A Feeling of Complacency
The amount of hype coming out of the Microsoft camp concerning Windows 8’s enhanced security features is pretty high. With an improved Windows Defender integrated into the upcoming operating system, some users may feel that they will have adequate protection against malware and other threats. While the improved protection is a plus, this does not mean that other trusted programs should be avoided, as it is somewhat lazy to believe that Microsoft’s integrated protection in Windows 8 will provide all the security that is necessary.
Careless Web Surfing
The internet offers an endless stream of useful content. Unfortunately, there’s plenty of bad, malware-ridden content as well. Malware authors know which topics are hot and often manage ways to sneak malicious sites into optimal Google rankings. A web surfer may think they are visiting a good site due to its search engine placement, but the exact opposite may be true. Clicking random links, visiting malicious sites, and similar web surfing practices are a recipe for disaster. Windows 8 may come with enhanced security features, but it will only be able to do so much to keep its users safe. Common sense when browsing goes a long way and it could mean the difference between a clean PC and an infected one.
Browsing with Internet Explorer
Internet Explorer is the browser of choice for many Windows users, even with the availability of alternatives such as Google Chrome or Mozilla Firefox. The widespread use of Internet Explorer also makes it a target of choice for hackers. Microsoft has instituted various fixes to help prevent security problems in the past with Internet Explorer, and it promises much of the same when Windows 8 is released. Still, the browser has had its share of problems, so it has to make you wonder if the future will be any different.
Emails have been and will continue to be a hotbed of security issues. It doesn’t take much effort for spammers to send out email messages in the masses, and many times the links contained in emails lead to malicious sites. Compromised accounts are another problem that seems to be gaining in popularity. You may receive an email from a legitimate contact, but it could lead you to a website filled with malware after clicking a link. Your friend may not know they sent such an email since their account was hacked, and the fact that it came from a trusted sender led you to carelessly click the link. All of this could lead to an infected PC. Luckily, Microsoft announced that it should institute improved email protection when Windows 8 rolls around, but the effectiveness of any improvements remains to be seen. Once again, it’s up to the user to exercise common sense, as Microsoft can only do so much.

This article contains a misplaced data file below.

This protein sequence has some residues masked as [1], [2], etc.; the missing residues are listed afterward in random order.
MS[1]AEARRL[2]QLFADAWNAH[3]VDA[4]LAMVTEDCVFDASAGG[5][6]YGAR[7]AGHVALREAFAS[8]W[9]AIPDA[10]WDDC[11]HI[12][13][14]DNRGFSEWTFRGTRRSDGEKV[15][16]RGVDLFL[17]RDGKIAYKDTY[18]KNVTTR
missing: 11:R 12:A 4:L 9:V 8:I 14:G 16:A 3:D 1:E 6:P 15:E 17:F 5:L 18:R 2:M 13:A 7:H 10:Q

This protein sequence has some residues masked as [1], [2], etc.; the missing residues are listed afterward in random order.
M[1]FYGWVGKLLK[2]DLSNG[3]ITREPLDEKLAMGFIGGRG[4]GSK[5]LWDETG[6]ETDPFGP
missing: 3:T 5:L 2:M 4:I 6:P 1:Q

As the popularity of Facebook, Twitter, and other social networking sites grows, so does the appeal to cybercriminals to use such networks as avenues for attacks. Sure, the social networks do not have direct affiliations with Microsoft and aren’t exactly its responsibility, but the sheer fact that so many Windows 8 users will log on to their accounts on a frequent basis poses a real threat to their PCs. All it takes is a simple click on a malicious link and its subsequent actions and you can have a nasty virus that’s difficult to get rid of. Over time, users will likely catch on to many malicious social networking scams, but those behind the scams will continue to tweak their efforts as well.
The Adobe Flash platform is useful when it comes to viewing content online in the form of applications, videos, and more, but it also brings the potential for security problems. Flash is currently an issue for Windows users when it comes to security, and such issues have been cited by the late Steve Jobs as a reason why Apple decided to not support the platform on its iOS mobile operating system.
The Apps Marketplace
One of the welcome features in Microsoft’s upcoming operating system is the rollout of an applications marketplace. Such a move seems like a logical one, especially with the growing presence and use of apps among tech users. While a large selection of apps will certainly give Windows 8 users the ability to expand their computer’s functionality, it also opens up the door for potential security issues. Simply put, apps may not be on the same high level of security as Windows 8, and cybercriminals could see it as an opportunity for attack.
Cybercriminals love to focus on popular devices and trends, as it means more of a return on their investment of time and money. With that being said, the growing popularity of tablets has likely opened the eyes of hackers. It should be interesting to see how any Windows 8 tablets hold up against potential attacks.